Blaise Tapp: I’m happier being an old goat than a sheep

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Never one to follow a crowd I have made it my life’s work to be the odd one out.

The contrarian in me dictates that I will almost always take the counter view even if the argument before me is a perfectly reasonable one.

I am fiercely proud of the fact that I have never been at the forefront of any fashion craze and will almost always go out of my way to avoid the television programmes or bands that everybody else is raving about.

Why? Because being a sheep is never nearly as much fun as being a stubborn old goat. Which is why this autumn, unlike many others under the age of 40, I have absolutely no intention of either giving up booze for this month or growing a moustache in November. Fair play to all of those well meaning folk who are laying off the sambuca and blue alcopops for 31 days in aid of a good cause but it is not for me. I will put a fiver in your charity bucket but give up my pint of flat brown beer at a time when the nights draw in? You must be joking.

It would be easy to accuse people who share my opinions on healthy living drives masquerading as fundraising campaigns, not to mention the annual ‘who can grow the worst piece of bum fluff under their hooter’ contest, as being mean spirited Scrooges. But there are some who would counter that I am merely acting my age as apparently it has been proven that we are at our happiest until our mid 20s and then it all goes downhill when you reach your 30s and become burdened with life. These findings by Australian academics are not the most earth shattering ever and could be the daftest thing to come out of that country since Skippy. Yes there are a lot of miserable middle aged beggars out there but personally I am having much more fun than I did in my 20s.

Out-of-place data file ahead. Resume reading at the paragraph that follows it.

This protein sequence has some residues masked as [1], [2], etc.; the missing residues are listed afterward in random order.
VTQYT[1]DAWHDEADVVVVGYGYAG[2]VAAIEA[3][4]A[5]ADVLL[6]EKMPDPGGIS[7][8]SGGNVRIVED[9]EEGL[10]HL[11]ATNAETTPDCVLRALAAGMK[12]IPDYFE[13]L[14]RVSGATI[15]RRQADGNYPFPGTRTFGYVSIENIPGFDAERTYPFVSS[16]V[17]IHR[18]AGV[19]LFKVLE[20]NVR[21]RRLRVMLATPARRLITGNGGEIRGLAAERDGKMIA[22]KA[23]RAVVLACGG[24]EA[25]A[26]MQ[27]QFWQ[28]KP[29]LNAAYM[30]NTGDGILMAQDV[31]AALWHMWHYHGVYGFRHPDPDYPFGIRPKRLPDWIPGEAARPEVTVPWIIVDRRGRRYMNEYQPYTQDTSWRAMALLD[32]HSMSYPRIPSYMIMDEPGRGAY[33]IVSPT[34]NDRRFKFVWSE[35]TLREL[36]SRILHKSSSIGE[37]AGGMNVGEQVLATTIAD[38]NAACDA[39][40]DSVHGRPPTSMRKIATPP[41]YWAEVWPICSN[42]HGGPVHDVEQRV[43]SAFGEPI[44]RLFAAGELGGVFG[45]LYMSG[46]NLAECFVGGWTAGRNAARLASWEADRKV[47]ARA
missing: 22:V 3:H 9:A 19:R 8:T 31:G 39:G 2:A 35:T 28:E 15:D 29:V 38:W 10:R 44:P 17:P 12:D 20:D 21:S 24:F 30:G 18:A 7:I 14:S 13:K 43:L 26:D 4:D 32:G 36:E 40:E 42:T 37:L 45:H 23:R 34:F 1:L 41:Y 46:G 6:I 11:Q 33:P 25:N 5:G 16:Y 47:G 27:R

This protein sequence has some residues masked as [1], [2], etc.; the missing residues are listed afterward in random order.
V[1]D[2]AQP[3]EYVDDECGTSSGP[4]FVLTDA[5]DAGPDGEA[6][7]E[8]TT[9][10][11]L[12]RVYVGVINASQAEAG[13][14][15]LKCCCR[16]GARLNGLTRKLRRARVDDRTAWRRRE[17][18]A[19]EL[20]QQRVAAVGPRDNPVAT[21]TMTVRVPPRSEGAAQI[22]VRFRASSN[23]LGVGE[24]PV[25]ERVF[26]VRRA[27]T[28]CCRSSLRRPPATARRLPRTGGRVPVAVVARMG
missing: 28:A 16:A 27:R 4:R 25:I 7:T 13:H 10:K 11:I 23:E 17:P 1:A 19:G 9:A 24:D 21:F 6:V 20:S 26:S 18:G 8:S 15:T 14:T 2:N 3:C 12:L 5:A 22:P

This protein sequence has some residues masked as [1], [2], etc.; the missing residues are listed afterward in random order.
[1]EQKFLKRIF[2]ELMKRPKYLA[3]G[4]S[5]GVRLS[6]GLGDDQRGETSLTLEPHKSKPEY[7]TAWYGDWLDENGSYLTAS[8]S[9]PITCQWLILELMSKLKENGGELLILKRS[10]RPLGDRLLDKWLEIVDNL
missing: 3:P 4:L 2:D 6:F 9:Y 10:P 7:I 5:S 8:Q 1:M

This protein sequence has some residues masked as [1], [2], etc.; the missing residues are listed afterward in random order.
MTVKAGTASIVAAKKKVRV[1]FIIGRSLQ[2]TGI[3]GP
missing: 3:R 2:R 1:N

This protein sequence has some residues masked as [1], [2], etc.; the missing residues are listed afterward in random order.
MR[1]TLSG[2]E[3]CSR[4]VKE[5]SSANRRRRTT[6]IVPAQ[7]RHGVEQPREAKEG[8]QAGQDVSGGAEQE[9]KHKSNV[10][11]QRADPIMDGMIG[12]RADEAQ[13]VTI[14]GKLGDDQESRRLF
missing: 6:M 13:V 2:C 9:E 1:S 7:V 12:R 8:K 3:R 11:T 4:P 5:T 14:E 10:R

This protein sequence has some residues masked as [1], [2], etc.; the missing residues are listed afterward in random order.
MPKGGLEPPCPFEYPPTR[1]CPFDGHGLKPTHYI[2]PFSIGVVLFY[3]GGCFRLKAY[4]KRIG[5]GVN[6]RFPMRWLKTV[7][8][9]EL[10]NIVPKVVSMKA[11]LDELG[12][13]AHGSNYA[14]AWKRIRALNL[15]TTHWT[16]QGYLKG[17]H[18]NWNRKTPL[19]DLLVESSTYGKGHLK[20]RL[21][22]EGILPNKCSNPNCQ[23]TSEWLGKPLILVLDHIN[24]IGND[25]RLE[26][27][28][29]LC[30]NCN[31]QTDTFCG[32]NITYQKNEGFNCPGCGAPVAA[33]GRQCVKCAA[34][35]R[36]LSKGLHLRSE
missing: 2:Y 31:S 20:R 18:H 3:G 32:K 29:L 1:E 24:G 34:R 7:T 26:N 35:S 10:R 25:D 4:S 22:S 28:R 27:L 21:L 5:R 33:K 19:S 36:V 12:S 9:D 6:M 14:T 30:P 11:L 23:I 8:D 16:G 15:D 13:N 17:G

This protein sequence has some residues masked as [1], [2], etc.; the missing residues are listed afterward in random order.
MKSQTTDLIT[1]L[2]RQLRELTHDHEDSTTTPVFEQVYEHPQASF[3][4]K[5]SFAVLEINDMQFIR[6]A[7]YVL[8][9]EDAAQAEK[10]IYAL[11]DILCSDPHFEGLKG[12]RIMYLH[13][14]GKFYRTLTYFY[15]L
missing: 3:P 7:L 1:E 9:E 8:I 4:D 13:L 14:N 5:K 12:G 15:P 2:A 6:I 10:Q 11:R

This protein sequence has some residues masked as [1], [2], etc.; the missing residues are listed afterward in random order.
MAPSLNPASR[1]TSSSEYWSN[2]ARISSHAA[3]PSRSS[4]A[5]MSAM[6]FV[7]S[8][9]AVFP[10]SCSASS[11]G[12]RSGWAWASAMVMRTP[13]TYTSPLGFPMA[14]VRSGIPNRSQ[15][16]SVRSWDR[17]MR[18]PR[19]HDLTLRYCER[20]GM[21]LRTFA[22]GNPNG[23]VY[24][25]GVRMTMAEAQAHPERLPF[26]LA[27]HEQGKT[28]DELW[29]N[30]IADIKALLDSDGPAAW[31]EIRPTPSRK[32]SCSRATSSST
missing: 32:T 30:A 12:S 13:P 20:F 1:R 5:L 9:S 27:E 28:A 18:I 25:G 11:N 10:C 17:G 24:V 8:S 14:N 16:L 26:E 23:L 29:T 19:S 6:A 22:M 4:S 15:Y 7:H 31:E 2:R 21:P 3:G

Going back nearly 20 years my home was a draughty bedsit overlooking the Irish Sea with a neighbour who wore a woolly hat in June and hoovered at midnight. My diet was burnt toast for breakfast, super noodles for lunch and chips and a saveloy for tea – as far as my trainee reporter’s wage would stretch. While I had enough brass left for two nights out each week these were far from the happiest days of my life. While 20 somethings today tend to have the constitution of a whole herd of oxes and a large disposable income due to the fact many of them still live at home, I would take the stresses that come with the responsibility of a life such as mine every time. My early 20s were plagued with the self doubt that often goes hand in hand with immaturity and the fact that I hardly had a penny to scratch my rear end with. I have long since accepted that I will never have David Beckham’s good looks or his money but a bit of life experience teaches you to be grateful for what you have got.Miserable? Not me, but you will still not convince me to stop boozing or grow facial hair in the name of a good cause.

I am happy how I am thanks.